A step toward fusion power: MIT advance helps remove contaminants that slow fusion reactions

Dec 02, 2010 by David L. Chandler, MIT News
Photo of the interior of Alcator C-Mod during a test run shows the glowing hot plasma, which can reach more than 55 million degrees Celsius. Image: Plasma Science and Fusion Center

The long-sought goal of a practical fusion-power reactor has inched closer to reality with new experiments from MIT’s experimental Alcator C-Mod reactor, the highest-performance university-based fusion device in the world.

The new experiments have revealed a set of operating parameters for the reactor — a so-called “mode” of operation — that may provide a solution to a longstanding operational problem: How to keep heat tightly confined within the hot charged gas (called plasma) inside the reactor, while allowing contaminating particles, which can interfere with the fusion reaction, to escape and be removed from the chamber.

Most of the world’s experimental fusion reactors, like the one at MIT’s Plasma Science and Fusion Center, are of a type called tokamaks, in which powerful magnetic fields are used to trap the hot plasma inside a doughnut-shaped (or toroidal) chamber. Typically, depending on how the strength and shape of the magnetic field are set, both heat and particles can constantly leak out of the plasma (in a setup called L-mode, for low-confinement) or can be held more tightly in place (called H-mode, for high-confinement).

Now, after some 30 years of tests using the Alcator series of reactors (which have evolved over the years), the MIT researchers have found another mode of operation, which they call I-mode (for improved), in which the heat stays tightly confined, but the particles, including contaminants, can leak away. This should prevent these contaminants from “poisoning” the fusion reaction. “This is very exciting,” says Dennis Whyte, professor in the MIT Department of Nuclear Science and Engineering and coauthor of some recent papers that describe more than 100 experiments testing the new mode. Whyte presented the results in October at the International Atomic Energy Agency International Fusion Conference in South Korea. “It really looks distinct” from the previously known modes, he says.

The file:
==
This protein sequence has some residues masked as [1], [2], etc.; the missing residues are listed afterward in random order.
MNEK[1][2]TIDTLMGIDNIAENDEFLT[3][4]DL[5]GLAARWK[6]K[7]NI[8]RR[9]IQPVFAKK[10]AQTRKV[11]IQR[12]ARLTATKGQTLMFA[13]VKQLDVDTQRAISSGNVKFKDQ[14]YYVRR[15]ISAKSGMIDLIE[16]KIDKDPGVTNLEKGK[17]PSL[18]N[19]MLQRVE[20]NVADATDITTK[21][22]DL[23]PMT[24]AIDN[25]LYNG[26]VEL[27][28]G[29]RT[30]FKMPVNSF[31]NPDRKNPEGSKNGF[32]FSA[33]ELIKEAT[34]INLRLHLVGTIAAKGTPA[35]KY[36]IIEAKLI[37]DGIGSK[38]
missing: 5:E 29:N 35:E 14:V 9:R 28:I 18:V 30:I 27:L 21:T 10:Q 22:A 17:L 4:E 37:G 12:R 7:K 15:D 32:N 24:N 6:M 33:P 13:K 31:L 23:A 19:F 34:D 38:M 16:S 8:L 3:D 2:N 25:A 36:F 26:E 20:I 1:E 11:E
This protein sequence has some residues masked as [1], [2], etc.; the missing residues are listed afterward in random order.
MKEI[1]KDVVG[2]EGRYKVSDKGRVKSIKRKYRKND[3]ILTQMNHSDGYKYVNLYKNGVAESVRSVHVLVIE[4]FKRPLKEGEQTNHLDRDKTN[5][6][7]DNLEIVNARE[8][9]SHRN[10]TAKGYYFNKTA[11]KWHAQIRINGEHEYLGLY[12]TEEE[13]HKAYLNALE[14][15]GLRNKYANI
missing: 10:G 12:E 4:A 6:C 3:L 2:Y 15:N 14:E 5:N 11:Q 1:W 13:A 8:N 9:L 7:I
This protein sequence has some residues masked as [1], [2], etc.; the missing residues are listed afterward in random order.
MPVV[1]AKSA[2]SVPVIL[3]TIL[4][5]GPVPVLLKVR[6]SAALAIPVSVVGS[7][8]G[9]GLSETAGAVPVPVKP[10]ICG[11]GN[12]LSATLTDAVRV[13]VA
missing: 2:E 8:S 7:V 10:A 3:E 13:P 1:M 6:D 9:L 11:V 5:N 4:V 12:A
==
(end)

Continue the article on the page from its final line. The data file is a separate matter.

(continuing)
While in previous experiments in tokamaks the degree of confinement of heat and particles always changed in unison, “we’ve at last proved that they don’t have to go together,” says Amanda Hubbard, a principal research scientist at MIT’s Plasma Science and Fusion Center and coauthor of the reports. Hubbard presented the latest results in an invited talk at the November meeting of the American Physical Society’s Division of Plasma Physics, and says the findings “attracted a lot of attention.” But, she added, “we’re still trying to figure out why” the new mode works as it does. The work is funded by the U.S. Department of Energy.

Alcator C-Mod, shown here, is the most powerful university-based fusion device in the world. Recent findings there could help point the way to power-producing fusion reactors. Image: Plasma Science and Fusion Center

The fuel in planned tokamaks, which comprises the hydrogen isotopes deuterium and tritium, is heated to up to more than 100 million degrees Celsius (although in present reactors like Alcator C-Mod, tritium is not used, and the temperatures are usually somewhat lower). This hot plasma is confined inside a doughnut-shaped magnetic “bottle” that keeps it from touching — and melting — the chamber’s walls. Nevertheless, its proximity to those walls and the occasional leakage of some hot plasma causes a small number of particles from the walls to mix with the plasma, producing one kind of contaminant. The other kind of expected contaminant is a product of the fusion reactions themselves: helium atoms, created by the fusing of hydrogen atoms, but which are not capable of further fusion under the same conditions.